Sen. Kevin Eltife calls Trans-Texas Corridor concept "insanity."
July 26, 2007
The Longview News Journal
State Sen. Kevin Eltife pulled no punches Tuesday when discussing Gov. Rick Perry's Trans Texas Corridor initiative — he called the concept "insanity."
Why is our region's senator so acerbic when it comes to the idea of allowing private development of toll roads to replace the state's road-building responsibilities?
That's easy: He's right and officials like him need to stir the public to stand with them in their efforts to slow down the governor's privatized steam roller.
The math is simple, Eltife told people attending the Longview Partnership Govermental Affairs luncheon Tuesday: A big Spanish company is only interested in building mega-toll roads in Texas because it sees a pot of gold at the end of the highway.
Texas lawmakers almost closed the door on Perry's toll road plans, but in the end had to leave some room for the prospect of the Trans Texas project that has been attacked from many quarters, most vociferously by people concerned about the wide swaths of private land that would be needed to see the project through to fruition.
As Eltife said, Texas is a wealthy state with many resources. If it needs a project of the magnitude that Perry has been pushing, the state can afford to issue the bonds and build the project itself. By doing so, the state could retain the revenues from the tolls to help complete other highway projects or it could simply levy lower tolls because it does not need to make a profit like a private operator would.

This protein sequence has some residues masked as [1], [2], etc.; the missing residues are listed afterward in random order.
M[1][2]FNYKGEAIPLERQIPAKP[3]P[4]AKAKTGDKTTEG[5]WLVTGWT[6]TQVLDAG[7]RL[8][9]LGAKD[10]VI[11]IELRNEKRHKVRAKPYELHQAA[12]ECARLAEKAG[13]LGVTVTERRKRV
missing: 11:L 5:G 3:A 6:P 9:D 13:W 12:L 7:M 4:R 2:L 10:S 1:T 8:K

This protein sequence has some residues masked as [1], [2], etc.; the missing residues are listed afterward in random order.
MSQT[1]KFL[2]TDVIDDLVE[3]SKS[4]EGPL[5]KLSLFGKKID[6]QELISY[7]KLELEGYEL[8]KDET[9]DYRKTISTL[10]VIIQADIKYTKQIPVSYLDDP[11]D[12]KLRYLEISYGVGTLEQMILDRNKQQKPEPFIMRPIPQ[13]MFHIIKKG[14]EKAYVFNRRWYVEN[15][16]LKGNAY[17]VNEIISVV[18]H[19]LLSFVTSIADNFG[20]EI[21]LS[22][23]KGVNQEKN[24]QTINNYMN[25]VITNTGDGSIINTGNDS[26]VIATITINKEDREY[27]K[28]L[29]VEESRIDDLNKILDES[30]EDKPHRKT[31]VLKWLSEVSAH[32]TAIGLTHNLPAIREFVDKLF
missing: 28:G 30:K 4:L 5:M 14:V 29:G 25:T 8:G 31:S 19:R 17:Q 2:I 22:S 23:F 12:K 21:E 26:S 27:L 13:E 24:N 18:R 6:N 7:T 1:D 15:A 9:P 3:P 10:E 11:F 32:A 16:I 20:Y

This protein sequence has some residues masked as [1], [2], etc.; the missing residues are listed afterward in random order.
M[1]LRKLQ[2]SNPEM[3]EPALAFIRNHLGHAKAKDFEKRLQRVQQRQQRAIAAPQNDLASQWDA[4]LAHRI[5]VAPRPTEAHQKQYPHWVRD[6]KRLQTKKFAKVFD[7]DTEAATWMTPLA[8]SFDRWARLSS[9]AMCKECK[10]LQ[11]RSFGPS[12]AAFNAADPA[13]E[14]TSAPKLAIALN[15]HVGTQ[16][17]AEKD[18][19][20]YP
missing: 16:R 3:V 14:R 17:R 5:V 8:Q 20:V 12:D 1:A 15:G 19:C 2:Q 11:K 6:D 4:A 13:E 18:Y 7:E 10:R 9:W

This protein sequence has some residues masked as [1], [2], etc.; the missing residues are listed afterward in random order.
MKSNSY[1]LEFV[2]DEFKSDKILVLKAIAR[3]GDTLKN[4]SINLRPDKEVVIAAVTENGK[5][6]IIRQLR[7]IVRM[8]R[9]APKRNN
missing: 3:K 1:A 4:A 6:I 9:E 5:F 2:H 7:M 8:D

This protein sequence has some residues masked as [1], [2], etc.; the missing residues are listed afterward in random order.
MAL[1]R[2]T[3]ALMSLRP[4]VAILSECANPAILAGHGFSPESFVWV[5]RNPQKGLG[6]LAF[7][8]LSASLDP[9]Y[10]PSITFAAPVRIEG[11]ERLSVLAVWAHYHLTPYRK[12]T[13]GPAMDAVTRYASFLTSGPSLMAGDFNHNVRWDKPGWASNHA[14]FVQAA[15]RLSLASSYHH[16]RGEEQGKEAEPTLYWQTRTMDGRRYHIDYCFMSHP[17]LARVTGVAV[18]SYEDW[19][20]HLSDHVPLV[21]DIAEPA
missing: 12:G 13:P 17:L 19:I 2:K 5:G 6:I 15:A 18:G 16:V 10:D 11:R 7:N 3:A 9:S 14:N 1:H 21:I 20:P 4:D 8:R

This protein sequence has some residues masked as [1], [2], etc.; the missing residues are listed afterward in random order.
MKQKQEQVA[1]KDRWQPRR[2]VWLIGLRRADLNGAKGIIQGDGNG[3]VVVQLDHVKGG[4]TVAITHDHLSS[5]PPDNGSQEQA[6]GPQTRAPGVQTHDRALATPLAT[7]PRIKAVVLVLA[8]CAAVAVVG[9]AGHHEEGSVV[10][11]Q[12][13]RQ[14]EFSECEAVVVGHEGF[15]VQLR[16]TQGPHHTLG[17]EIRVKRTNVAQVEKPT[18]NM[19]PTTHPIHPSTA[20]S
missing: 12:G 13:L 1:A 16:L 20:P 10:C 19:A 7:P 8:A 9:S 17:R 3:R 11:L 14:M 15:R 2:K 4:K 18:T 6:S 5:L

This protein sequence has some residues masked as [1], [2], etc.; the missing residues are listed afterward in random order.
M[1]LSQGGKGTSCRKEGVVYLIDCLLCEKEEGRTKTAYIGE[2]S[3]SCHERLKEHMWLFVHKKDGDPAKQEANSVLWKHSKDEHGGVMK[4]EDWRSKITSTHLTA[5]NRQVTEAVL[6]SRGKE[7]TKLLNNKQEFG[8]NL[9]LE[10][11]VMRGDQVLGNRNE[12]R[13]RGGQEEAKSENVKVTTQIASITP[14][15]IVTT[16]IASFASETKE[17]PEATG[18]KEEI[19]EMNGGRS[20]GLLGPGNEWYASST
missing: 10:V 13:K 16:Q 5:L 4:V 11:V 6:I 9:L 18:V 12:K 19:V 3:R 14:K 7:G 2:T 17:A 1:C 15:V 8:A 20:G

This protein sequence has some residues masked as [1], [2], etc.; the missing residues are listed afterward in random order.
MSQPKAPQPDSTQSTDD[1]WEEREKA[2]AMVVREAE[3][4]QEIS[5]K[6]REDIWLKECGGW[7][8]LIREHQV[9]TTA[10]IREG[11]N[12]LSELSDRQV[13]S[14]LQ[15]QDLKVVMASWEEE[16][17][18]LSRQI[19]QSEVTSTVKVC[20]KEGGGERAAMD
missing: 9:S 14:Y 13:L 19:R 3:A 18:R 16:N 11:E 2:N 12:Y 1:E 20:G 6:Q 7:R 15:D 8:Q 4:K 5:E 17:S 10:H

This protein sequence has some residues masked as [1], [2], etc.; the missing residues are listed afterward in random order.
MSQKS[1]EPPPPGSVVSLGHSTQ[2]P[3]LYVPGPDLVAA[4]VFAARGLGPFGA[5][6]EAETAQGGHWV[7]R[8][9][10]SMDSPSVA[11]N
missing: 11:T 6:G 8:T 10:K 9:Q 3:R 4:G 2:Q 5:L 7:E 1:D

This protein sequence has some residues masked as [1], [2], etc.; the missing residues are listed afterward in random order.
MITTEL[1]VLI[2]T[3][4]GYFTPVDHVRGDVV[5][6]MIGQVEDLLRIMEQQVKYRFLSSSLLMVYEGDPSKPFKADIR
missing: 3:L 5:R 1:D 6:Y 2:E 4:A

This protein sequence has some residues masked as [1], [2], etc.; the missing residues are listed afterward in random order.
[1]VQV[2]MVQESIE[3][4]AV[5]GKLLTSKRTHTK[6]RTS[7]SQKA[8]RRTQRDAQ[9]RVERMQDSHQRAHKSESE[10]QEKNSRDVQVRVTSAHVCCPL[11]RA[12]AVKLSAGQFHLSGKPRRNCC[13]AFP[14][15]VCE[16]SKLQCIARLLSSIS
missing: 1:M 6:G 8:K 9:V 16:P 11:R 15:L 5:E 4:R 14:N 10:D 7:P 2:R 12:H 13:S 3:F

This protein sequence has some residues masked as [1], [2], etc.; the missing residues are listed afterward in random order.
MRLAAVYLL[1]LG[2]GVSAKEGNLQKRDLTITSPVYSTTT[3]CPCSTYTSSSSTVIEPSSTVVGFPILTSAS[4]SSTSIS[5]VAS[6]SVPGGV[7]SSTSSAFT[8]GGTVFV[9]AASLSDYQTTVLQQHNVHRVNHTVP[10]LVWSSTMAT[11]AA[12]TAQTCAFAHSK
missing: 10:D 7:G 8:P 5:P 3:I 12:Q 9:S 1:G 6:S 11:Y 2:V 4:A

On a related matter, Eltife said it also is time for state officials to take a serious look at the gas tax, saying the fear of raising it has left the state's leaders short on the funds to meet our growing state's highway needs.
The Tyler Republican said that people on both sides of the political aisle are simply too afraid of the phrase "tax increase" to seriously consider what needs to be done for Texas roads.
Eltife's speech on Tuesday and his responses to audience questions continued to reflect the fact that his approach to government is one that puts pragmatism way ahead of ideology.
Talk like that isn't likely to win him any friends in Austin, but that's just fine with him and with us as long as he puts the interests of his district ahead of politics, much as he's done during his first few years in the Senate.
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